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Published March 3, 2008

QEMSAP Harmonizes Information Technology Between K-11 and College Sectors

Beginning in 1994 the Ministry of Education, by introducing the Quebec Education Program (QEP), began the restructuring of primary and secondary education to be responsive to the needs of students and to the technological changes that match today's reality. This reform is currently entering Cycle 2 of the secondary system and will impact the CEGEP system beginning in fall 2010. The philosophy of the QEP represents a fundamental shift in the ways in which students learn science and mathematics.

The QEP establishes different paths depending on students' learning preferences. These paths differ in orientation and pedagogical approach with different degrees of focus on concepts and applications. The curriculum focuses on the development of students' competencies rather than on specific disciplinary knowledge. Students will integrate disciplinary knowledge within learning situations that require them to analyze situations, evaluate information and communicate solutions. Assessments will emphasize evaluation FOR learning and not evaluation OF learning. By evaluating student's performance in authentic environments, these assessments will focus on the student's attainment of the QEP competencies. These changes have been developed within the secondary school sector with very little involvement of the college sector. This can limit the effectiveness of the reform when students arrive at CEGEP and will have an impact on their college experience.

Rose Window at Dawson College

Linking People to Resources 

QEMSAP (Quebec Educational Mathematics and Science Alignment Project) was formed to foster a community of practice across the secondary and CEGEP sectors. Our goal is to cultivate an environment in which educators can exchange their respective expertise to create a living curriculum. We therefore requested a meeting of Quebec educational resource providers so that they could harmonize their offerings.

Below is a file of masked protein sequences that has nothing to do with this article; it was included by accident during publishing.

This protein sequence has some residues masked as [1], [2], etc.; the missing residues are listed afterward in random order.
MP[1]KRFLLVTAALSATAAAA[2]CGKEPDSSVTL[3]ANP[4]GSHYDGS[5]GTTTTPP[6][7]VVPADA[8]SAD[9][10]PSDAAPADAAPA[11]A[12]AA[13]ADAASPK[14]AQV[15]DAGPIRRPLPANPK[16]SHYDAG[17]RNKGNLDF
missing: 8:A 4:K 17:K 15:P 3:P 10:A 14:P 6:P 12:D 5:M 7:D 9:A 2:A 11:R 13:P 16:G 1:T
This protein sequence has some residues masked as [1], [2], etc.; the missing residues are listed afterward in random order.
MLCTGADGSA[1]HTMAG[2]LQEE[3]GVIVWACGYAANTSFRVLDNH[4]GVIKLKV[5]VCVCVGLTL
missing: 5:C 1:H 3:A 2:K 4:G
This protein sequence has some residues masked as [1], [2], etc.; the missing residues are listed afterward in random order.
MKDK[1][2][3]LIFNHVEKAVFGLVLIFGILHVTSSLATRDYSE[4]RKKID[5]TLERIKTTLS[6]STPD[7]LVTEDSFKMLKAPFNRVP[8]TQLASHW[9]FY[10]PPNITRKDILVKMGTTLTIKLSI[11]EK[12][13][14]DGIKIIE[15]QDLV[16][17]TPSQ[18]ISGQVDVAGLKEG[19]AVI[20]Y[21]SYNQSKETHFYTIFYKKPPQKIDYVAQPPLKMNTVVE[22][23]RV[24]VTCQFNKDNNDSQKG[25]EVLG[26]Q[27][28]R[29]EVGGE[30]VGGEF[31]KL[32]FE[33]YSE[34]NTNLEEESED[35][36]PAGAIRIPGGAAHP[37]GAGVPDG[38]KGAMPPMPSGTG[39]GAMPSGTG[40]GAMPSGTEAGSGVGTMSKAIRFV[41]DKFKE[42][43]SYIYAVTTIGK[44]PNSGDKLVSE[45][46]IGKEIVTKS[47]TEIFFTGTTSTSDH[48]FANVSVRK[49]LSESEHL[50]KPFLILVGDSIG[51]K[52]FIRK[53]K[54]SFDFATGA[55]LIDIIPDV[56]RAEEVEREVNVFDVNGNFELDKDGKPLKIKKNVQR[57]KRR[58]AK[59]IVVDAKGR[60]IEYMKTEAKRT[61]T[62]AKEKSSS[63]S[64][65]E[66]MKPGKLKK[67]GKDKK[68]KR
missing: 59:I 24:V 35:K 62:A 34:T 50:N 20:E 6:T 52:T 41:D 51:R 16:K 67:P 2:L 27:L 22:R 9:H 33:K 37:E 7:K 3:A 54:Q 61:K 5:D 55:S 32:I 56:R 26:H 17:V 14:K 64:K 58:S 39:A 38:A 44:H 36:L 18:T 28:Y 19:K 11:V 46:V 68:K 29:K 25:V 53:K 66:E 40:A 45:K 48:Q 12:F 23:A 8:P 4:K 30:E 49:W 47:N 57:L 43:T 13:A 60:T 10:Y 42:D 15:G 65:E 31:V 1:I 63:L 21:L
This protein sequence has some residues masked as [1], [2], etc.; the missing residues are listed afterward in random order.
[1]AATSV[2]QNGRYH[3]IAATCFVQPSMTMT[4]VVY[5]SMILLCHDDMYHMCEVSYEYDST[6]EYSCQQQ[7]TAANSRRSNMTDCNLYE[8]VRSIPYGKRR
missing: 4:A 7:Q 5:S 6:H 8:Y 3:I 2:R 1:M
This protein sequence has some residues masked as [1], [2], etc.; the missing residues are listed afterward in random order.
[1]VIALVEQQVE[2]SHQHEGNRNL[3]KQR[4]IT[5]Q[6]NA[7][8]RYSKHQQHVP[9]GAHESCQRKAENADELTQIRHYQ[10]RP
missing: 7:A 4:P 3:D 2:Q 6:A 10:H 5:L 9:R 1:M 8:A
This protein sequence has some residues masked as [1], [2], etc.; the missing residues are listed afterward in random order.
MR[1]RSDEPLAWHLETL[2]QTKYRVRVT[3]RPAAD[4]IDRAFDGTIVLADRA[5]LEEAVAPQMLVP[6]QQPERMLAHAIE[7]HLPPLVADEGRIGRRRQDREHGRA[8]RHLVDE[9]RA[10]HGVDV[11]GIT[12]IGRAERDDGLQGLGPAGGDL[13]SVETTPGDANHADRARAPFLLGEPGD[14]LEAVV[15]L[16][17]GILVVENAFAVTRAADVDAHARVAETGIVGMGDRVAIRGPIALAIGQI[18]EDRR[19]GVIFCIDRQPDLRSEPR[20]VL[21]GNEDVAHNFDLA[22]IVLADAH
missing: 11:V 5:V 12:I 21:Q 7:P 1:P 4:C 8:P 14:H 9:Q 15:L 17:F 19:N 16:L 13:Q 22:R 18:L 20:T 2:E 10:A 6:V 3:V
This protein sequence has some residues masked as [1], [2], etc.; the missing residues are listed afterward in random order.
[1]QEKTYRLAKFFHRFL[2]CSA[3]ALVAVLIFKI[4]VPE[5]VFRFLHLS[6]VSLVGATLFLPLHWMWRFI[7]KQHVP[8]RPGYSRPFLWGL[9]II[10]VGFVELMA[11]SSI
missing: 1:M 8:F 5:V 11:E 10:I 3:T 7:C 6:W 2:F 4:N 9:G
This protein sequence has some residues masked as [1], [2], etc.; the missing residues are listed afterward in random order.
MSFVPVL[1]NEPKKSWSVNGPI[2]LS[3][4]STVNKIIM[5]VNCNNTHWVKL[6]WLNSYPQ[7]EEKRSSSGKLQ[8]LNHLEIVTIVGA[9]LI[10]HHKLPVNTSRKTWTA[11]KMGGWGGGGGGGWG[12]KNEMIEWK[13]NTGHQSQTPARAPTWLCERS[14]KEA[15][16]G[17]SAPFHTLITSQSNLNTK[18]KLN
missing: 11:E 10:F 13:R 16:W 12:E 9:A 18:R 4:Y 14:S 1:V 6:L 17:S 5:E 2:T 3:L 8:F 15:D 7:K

Why was the meeting necessary? One reason is because we're all publicizing teaching materials in isolation, fragmenting the treasure-trove of resources, and ignoring the reality that knowledge is a continuum. By this tunnel-vision we contribute to increasing information overload rather than to the nourishing of wisdom.

Each was committed passionately to making teaching resources available to their constituency.

As co-ordinator of QEMSAP, on Monday, February 25th, I attended this exciting meeting of people from the francophone and anglophone networks spanning both the K-11 and college sectors with representatives from La Vitrine Technologie, Learn Quebec, MELS, ProfWeb, and QEMSAP. Each was committed passionately to making teaching resources available to their constituency. We sat around a conference table with the stained glass window of Dawson College illuminating each with bright shards of colour.

It would be an address where teachers could lose themselves in the moment of creating...

What hopefully will come out of the meeting? Wouldn't it be great if teachers from either sector could enter a portal where they could seamlessly find resources that reflected both where students had been and where they were going? It would be an address where teachers could lose themselves in the moment of creating learning objects and not be constrained to searching within a restricted sandbox using tools defined by others.

Use our Reader Response Feature to share your views on how to shape the environments we use to create our teaching materials. How can we make time and space to attend to the educational system as a whole and not only to our small corner? In the middle of the information explosion, how do we remain connected?

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